MacAulay talks up NAFTA at U.S. farm group meeting

Federal agriculture minister Lawrence MacAulay pressed upon members of the American Farm Bureau Federation of the need to retain the North American Free Trade Agreement at the bureau’s annual meeting earlier this week.

He found a like-minded audience.

Speaking to Canadian reporters by conference call a day after his speech in Nashville, and hours before United States President Donald Trump was to address the meeting, MacAulay said Trump would find an audience that would suffer if NAFTA is torn up.

“He’s coming in to speak to thousands of people that are fully in support of NAFTA,” MacAulay said. “They fully understand what NAFTA has done.”

In his speech, the first ever by a Canadian agriculture minister at the powerful U.S. lobby, MacAulay noted that since NAFTA came into effect 23 years ago, trade has rapidly and massively expanded to make the economic region the largest in the world.

“The U.S. trade to Canada and Mexico has quadrupled and with the three countries combined it has tripled,” he told American reporters.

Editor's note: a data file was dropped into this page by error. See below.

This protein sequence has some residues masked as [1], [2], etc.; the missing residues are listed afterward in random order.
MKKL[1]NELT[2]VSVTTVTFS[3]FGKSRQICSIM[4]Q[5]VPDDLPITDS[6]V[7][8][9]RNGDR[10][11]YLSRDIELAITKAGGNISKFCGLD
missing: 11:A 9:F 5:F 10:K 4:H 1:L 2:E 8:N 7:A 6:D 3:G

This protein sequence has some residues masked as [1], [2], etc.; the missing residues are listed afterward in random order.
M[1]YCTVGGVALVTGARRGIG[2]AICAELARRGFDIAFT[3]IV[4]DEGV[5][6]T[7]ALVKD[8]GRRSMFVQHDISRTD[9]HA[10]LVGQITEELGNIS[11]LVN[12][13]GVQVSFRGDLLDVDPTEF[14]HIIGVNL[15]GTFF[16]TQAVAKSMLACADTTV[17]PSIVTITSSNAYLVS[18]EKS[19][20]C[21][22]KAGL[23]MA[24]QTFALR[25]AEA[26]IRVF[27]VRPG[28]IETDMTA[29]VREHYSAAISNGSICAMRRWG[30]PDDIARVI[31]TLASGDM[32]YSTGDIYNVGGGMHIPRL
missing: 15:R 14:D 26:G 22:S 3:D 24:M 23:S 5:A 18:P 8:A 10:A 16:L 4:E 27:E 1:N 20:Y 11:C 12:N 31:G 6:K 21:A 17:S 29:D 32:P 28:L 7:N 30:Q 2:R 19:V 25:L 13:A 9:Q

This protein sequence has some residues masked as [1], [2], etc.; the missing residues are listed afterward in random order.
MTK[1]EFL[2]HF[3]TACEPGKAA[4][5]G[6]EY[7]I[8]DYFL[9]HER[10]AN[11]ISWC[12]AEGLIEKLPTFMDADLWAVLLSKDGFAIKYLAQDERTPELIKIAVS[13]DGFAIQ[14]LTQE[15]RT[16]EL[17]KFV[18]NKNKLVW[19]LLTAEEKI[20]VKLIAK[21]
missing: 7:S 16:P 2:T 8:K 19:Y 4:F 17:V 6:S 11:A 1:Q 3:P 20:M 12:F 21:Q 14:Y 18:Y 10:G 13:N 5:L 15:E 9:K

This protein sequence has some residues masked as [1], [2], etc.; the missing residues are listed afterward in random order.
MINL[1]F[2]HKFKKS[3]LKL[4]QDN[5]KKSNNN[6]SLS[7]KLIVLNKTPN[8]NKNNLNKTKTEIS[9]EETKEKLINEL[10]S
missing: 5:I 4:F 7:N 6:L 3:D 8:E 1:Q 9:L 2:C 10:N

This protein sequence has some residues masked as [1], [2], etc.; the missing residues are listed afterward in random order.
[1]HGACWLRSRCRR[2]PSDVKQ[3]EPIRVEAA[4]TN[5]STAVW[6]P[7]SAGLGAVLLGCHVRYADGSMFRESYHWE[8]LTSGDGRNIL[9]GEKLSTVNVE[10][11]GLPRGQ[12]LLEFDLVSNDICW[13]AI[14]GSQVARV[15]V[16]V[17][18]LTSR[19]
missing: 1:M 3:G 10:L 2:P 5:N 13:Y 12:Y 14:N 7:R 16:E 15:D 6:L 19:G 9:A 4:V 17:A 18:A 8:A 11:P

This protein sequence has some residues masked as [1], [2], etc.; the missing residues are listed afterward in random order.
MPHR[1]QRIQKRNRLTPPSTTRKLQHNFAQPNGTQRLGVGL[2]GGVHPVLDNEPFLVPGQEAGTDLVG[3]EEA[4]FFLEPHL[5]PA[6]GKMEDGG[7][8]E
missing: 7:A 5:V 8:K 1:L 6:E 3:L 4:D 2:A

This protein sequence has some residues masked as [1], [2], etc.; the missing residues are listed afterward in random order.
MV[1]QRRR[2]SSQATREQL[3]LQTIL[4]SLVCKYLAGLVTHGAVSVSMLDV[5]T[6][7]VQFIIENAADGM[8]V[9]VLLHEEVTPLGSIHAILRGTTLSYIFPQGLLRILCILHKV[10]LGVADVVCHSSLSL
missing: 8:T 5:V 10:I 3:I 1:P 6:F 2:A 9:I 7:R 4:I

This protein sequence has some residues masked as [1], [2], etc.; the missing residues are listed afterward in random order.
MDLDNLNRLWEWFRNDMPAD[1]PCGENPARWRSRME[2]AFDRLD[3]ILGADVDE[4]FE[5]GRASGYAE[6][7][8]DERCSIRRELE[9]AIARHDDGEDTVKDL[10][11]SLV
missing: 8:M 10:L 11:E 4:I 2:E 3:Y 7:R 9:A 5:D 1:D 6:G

Farmers are business people who understand that value and the jobs that trade has brought, he said, and he hasn’t met with any who don’t support retaining NAFTA with some modernization.

“We’re very optimistic, understanding what we hear across North America,” the minister said. “We do not want to damper any possibility that these trade talks will be successful.”

Canada’s supply management system, particularly for dairy, has been a concern in the U.S., but MacAulay said American farmers asked him how they could make their system better, not how Canada could dismantle its system.

He said all countries have agricultural sectors they want to protect. For some, it’s sugar. In Canada, it’s supply management and that support will continue.

“We import much more dairy products from your country than you import,” he told the Nashville news conference.

Asked if Canada was working on a contingency plan, he said he wouldn’t speculate on what might happen.

“What I’m working for and what I’m doing here is to try and make sure it doesn’t collapse,” he said.


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